Challenge 1: Discussion Forums Why is it that comments on newspaper websites are rich and widely read, while the discussion forums in MOOCs or class LMS sites are not? Too often, discussion forums in courses consist of disconnected comments and mindless chatter. The explanation is straightforward: Newspaper forums have a facilitator who deletes unproductive or offensive postings. A rating system that makes use of “likes” prioritizes strong and compelling contributions. Challenge 2: Cohorting Small online discussion groups or collaborative teams too often work poorly—in stark contrast to the kinds of connections that dating sites or listservs produce. Why is this? Dating sites and listservs understand that groups emerge organically when individuals share common interests, profiles, and motivations. Challenge 3: Interactives Across the country, campuses are reinventing the wheel: creating animations, simulations, virtual laboratories, and other teaching resources of varying quality and utility at great expense. Redundancy is widespread. Quality is highly variable. Why? Because of the lack of a carefully curated repository and a recommendation and comment system. Challenge 4: Student Engagement and Persistence Although some MOOCs have experimented with term length, rates of learner engagement and persistence remain low. Lurkers and dabblers abound. How might we change this? One possible answer: Challenge or crowdsourcing MOOCs – which take a pressing problem and strive to solve it. Imagine a timely MOOC offered by Médecins Sans Frontières on best practices in caring for Ebola patients. Another possible model was pioneered by Cathy Davidson’s History and Future of Higher Education MOOC, which combined an online component with face-to-face courses in multiple countries. Challenge 5: Progressive Personal Profile Google rests on a personal profile. So, too, does Linked In. A personal profile allows a website to tailor recommendations to a user’s interests. A progressive personal profile would allow educators to follow students’ learning trajectory, including areas of confusion or misunderstanding, facilitating the development of personalized learning pathways. Challenge 6: Personalization Customization is a watchword of contemporary marketing. Personalized adaptive learning, with embedded remediation and enrichment, ought to be one of MOOCs holy grails. Given their large “n,” MOOCs hold out the prospect of developing multiple learning pathways to better meet students’ learning needs. Challenge 7: Data Analytics and Learning Dashboards Big data and predictive algorithms, which underlie today’s search engines, can be equally useful in education. These tools can identify learning pinch points, toxic course combinations, students at risk, and the efficacy of student support programs. Challenge 8: The User Experience Commercial websites differ profoundly from learning management systems. Unlike LMSs, with their file or tab structure, commercial websites are more elegant and easily navigated. Design elements are transparent. Support is a click away. And, most strikingly, commercial websites are mobile first and are supplemented with individualized notifications. Challenge 9: Credentialing It remains striking: Almost no campuses that have created MOOC offer them for credit to their own students. Nor is it clear that the various badges, certificates, or specializations have a clear value in the labor market. A great challenge for MOOC providers is to ensure that the credentials they offer are genuinely meaningful—industry aligned or validated by professional associations or another respected organization. Challenge 10: A Sustainable Business Model Gated Executive MOOCs. Verified certificates. Licensed content. The MOOC provider as LMS. MOOC as loss leader for for-fee programs. The quest for a sustainable business model remains one of MOOCs’ biggest challenges. One potential model is MOOC as next generation multimedia textbook, which might be especially attractive for students who are unwilling to undertake sustained reading and who are seeking a lower cost alternative to printed textbooks.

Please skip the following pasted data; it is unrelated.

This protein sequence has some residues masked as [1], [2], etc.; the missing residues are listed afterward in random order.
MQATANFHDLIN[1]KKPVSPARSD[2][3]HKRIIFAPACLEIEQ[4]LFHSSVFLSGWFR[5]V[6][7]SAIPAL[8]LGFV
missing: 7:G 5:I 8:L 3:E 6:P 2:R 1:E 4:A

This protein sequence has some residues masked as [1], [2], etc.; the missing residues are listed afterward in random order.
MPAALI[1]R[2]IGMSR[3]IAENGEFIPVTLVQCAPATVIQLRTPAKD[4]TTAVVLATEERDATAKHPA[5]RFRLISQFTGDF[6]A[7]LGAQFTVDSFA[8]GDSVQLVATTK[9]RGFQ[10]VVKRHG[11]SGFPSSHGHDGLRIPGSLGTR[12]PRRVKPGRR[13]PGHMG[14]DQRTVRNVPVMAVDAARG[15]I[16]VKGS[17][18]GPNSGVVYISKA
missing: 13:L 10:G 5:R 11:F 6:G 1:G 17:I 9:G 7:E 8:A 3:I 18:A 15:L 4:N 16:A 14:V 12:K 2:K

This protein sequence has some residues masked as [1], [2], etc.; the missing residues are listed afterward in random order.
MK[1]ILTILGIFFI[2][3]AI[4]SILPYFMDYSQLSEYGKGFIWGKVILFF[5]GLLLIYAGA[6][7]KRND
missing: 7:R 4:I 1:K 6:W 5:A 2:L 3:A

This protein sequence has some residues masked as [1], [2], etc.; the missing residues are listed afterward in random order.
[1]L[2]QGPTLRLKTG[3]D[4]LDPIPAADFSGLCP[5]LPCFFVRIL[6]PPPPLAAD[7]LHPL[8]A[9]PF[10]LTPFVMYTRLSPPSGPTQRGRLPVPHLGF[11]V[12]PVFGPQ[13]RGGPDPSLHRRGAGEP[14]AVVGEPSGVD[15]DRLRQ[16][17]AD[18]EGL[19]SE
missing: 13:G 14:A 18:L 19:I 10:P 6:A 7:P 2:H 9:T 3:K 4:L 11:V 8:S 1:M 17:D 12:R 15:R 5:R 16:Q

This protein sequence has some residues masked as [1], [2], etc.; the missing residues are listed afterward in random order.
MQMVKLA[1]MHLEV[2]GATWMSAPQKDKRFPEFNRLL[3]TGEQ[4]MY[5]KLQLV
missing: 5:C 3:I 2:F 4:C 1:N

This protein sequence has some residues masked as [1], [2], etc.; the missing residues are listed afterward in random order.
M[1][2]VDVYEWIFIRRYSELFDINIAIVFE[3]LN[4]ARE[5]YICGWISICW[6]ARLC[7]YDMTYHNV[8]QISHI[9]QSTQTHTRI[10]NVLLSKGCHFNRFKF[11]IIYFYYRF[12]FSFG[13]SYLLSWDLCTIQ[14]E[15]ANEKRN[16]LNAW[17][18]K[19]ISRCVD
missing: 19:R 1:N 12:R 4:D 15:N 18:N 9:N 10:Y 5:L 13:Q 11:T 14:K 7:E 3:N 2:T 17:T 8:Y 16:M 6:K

In essence, there seems to be some amount of convergence towards a common standard in the near-future.